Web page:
2. Product Presentations
YouTube is traditionally occupied by hi-tech brands that stream their launches of new collections fairly frequently. There are electronics giants (Apple, ASUS, Xiaomi, and so on) and car manufacturers.
For instance, Tesla recently went live to demonstrate a new Model S Plaid. This spectacular video made viewers feel like they participated in a huge occasion.
Another interesting example is IKEA, which also experiments with live streams. A couple of weeks ago, it showed a live event dedicated to launching a new series of speakers. Such positioning grabs the audience’s attention and makes products even more attractive to people.
Influencers can not only make your live content more fascinating but also bring their followers to your account that expands brand awareness.
For instance, NARS quite often invites beauty bloggers for makeup tutorials with new product testing. Two in one: you promote the commodities and provide added value to your audience.
As you see, there are shoppable tags in the video. You can learn more about the item and go to the website to buy it. For some products like eyeshadow, there is even a built-in virtual try-on to choose the right hue.
Finally, various “How-To” live videos are highly actionable as long as your customers and prospects can find them helpful for their everyday life. Again, don’t limit yourself with your proximate direction.
For example, Molbak’s Garden + Home uses Facebook Live to share knowledge and ideas, tips and tricks on gardening, home décor, and so forth. Usually, their videos are dedicated to plant varieties, treating, and fertilizing. But besides this, staff members make home décor and cook.
Basically, streams last for 10-20 minutes. People can ask questions and get answers immediately. The host sees comments and can address them right during the live. It’s extremely handy both for viewers and the staff since there’s no need to track comments and answer them later.
Ecommerce Live Streaming
China went further: so-called live streaming eCommerce is growing by leaps and bounds there. This concept implies product promotion, testing, entertaining, and selling during live streams.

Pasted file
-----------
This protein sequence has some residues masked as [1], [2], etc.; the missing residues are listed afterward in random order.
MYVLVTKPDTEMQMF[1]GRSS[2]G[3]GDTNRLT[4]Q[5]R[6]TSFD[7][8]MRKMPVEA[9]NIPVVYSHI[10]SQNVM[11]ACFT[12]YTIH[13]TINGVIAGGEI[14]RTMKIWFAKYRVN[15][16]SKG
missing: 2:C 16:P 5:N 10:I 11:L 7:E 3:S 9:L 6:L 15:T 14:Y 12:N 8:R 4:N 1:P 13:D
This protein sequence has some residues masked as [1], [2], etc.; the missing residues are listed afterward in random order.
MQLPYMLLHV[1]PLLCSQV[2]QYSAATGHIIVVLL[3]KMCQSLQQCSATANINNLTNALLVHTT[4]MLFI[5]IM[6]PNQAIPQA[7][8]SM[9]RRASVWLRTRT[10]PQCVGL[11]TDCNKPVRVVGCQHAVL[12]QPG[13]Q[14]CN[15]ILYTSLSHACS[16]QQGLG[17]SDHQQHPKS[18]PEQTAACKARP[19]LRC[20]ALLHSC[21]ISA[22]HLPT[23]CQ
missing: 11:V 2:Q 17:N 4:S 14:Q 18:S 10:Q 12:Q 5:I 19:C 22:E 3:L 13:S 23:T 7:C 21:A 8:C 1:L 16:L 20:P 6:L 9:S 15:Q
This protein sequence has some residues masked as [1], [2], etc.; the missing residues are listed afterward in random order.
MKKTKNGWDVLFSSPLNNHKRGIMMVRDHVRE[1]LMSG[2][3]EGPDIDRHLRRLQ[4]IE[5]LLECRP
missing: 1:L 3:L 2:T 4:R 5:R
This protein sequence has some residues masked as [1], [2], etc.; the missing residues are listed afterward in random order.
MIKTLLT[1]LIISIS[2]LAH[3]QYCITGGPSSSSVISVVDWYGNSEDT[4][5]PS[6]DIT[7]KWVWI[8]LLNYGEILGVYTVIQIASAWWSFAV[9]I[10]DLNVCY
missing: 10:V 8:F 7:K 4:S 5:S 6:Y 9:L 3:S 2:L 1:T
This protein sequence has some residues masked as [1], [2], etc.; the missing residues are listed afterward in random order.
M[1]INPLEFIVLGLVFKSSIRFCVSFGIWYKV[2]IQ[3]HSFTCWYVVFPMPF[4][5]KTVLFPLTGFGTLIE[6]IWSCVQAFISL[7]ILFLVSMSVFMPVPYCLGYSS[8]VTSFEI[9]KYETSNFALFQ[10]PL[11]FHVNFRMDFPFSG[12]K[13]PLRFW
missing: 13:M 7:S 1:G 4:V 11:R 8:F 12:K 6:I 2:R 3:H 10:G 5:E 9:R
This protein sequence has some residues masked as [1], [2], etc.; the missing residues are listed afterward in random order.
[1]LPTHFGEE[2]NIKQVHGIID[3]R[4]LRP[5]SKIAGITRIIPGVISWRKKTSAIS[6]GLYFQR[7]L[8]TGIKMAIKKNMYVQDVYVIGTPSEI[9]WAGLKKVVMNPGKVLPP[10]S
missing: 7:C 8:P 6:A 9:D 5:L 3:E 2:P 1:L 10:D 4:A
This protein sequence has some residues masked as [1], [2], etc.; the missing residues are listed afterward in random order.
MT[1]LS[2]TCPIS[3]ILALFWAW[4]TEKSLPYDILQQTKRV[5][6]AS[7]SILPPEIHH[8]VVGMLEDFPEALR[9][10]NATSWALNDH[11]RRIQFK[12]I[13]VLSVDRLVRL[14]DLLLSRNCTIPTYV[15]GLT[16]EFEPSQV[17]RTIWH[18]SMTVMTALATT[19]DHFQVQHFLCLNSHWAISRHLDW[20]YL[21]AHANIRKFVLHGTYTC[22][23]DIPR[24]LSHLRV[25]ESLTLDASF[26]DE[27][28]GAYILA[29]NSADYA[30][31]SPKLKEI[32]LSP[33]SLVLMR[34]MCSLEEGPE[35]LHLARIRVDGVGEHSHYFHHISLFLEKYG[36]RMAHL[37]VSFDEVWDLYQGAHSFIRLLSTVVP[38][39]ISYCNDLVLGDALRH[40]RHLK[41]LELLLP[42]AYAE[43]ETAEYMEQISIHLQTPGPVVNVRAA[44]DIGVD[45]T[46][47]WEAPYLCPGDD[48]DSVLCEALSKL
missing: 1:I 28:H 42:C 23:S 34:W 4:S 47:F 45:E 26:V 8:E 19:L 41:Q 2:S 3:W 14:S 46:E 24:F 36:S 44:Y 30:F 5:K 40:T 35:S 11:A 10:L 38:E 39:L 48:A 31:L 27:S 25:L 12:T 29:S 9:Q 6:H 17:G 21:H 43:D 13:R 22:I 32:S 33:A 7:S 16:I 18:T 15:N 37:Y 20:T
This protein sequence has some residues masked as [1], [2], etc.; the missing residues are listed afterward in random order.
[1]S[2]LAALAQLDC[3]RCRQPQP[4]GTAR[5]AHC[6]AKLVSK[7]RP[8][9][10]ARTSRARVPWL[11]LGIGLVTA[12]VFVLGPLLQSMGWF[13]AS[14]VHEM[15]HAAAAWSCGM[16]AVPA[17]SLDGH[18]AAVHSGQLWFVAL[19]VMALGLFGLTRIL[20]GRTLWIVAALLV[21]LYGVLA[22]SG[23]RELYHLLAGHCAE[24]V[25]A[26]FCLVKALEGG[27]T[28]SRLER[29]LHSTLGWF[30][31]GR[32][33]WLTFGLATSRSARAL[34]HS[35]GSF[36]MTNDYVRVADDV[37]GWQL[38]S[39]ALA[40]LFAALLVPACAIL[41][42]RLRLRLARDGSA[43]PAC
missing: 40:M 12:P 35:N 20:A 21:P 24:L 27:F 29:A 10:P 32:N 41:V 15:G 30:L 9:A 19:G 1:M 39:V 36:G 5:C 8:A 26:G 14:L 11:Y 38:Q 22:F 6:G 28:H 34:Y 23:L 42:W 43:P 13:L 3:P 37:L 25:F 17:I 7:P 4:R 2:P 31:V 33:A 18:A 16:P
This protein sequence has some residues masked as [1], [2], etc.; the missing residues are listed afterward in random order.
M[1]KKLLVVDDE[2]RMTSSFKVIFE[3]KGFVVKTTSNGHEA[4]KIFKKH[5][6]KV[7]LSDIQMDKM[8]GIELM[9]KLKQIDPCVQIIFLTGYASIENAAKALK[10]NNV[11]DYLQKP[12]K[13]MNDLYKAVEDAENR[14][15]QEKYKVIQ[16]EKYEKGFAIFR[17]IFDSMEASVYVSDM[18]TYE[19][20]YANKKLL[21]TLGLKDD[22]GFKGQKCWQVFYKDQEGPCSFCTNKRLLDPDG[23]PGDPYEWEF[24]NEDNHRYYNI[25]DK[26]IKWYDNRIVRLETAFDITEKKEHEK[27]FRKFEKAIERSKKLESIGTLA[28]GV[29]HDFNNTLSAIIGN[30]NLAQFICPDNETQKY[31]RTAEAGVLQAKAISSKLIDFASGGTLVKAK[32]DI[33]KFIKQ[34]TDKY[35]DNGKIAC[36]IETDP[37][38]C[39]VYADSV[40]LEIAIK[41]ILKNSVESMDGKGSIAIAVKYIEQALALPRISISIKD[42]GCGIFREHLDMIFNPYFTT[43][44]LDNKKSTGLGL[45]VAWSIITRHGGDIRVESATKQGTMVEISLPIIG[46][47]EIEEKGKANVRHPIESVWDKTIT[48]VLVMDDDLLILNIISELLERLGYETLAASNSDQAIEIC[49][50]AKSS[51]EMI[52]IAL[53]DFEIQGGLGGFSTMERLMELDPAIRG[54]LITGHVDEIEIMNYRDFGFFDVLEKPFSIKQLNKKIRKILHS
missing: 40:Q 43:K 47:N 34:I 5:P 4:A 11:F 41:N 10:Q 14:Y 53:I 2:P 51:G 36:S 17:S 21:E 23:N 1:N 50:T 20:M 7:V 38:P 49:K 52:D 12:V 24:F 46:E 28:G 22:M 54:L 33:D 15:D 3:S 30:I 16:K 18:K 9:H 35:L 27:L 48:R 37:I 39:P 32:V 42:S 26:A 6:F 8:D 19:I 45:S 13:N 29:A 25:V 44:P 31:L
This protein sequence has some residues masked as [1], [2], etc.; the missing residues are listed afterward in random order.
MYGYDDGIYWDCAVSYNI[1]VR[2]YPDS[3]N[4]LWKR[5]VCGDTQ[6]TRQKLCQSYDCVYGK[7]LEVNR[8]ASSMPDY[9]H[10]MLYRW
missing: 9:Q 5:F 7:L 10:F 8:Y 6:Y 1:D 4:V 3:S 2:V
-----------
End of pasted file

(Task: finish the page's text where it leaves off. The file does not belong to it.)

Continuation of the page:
Basically, such live events are hosted by bloggers on particular platforms. The most prominent of them is Taobao Live which was launched in 2016 by Alibaba Group. As of now, about 80% of streams are conducted via this means. But there are a few more on the Chinese market.
Taobao Live is a hybrid thing: partly an eCommerce marketplace, partly social media. The thing is that you can purchase right during the stream without even leaving the app. Your bank account has already been linked to the platform. Customer support and other core services are also a part of Taobao Live. The shopping looks like this (see the screenshot below):
- As you view the video, hosts demonstrate, test, and comment on different products. Then the link to a particular featured item appears on your screen. Often there are appealing discounts/coupons offered to fuel sales.
- You can click the link and see the details about the product. If you want, you buy it right here and now. In the meantime, the video will still be here on a little additional screen above the product page. You don’t leave the platform to place an order.
- You may return to the stream instantly and wait for another tempting offer. Live eCommerce streams last for about 4 hours every day. During them, anchors answer questions, entertain the audience: sing or interview guests.
It turned out to be a lucrative format for China: 30% of the population viewed live streams, and 37% of online shoppers bought something during streams in 2019.
Experts predict that live streaming in eCommerce fairly shortly can come to the U.S. and then steadily spread worldwide. The presentation style is expected to be drastically different from the Chinese one, but the concept itself is likely to be adopted in due course.
Marketers all over the world seek effective forms of interaction with current and future customers. The live broadcasting functionality on social media has significantly broadened our toolkits. Certainly, leveraging live videos requires much time and creativity as well as some flexibility and trust from the decision-makers in your company. But I think it’s a worthwhile undertaking.
Streaming makes your brand-friendly and transparent to customers. Lives entertain and educate, therefore, create emotional links with people. Such videos help to stand out on the market and outperform lazier competitors. Hence, streams will auspiciously influence sales.